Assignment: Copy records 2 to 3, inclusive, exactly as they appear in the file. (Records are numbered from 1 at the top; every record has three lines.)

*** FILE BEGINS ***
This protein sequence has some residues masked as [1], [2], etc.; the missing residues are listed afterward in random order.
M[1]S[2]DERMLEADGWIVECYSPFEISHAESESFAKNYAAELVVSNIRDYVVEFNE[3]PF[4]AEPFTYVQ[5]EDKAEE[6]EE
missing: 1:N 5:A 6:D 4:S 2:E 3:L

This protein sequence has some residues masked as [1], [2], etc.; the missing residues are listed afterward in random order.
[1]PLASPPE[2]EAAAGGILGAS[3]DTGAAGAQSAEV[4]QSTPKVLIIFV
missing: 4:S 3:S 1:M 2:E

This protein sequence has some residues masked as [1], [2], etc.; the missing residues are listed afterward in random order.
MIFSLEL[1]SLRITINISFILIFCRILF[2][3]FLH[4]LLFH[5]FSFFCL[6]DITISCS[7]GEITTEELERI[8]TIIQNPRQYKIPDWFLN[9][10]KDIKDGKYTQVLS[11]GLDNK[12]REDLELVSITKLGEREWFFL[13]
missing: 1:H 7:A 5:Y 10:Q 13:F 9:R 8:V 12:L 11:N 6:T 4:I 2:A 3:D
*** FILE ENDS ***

This protein sequence has some residues masked as [1], [2], etc.; the missing residues are listed afterward in random order.
[1]PLASPPE[2]EAAAGGILGAS[3]DTGAAGAQSAEV[4]QSTPKVLIIFV
missing: 4:S 3:S 1:M 2:E

This protein sequence has some residues masked as [1], [2], etc.; the missing residues are listed afterward in random order.
MIFSLEL[1]SLRITINISFILIFCRILF[2][3]FLH[4]LLFH[5]FSFFCL[6]DITISCS[7]GEITTEELERI[8]TIIQNPRQYKIPDWFLN[9][10]KDIKDGKYTQVLS[11]GLDNK[12]REDLELVSITKLGEREWFFL[13]
missing: 1:H 7:A 5:Y 10:Q 13:F 9:R 8:V 12:L 11:N 6:T 4:I 2:A 3:D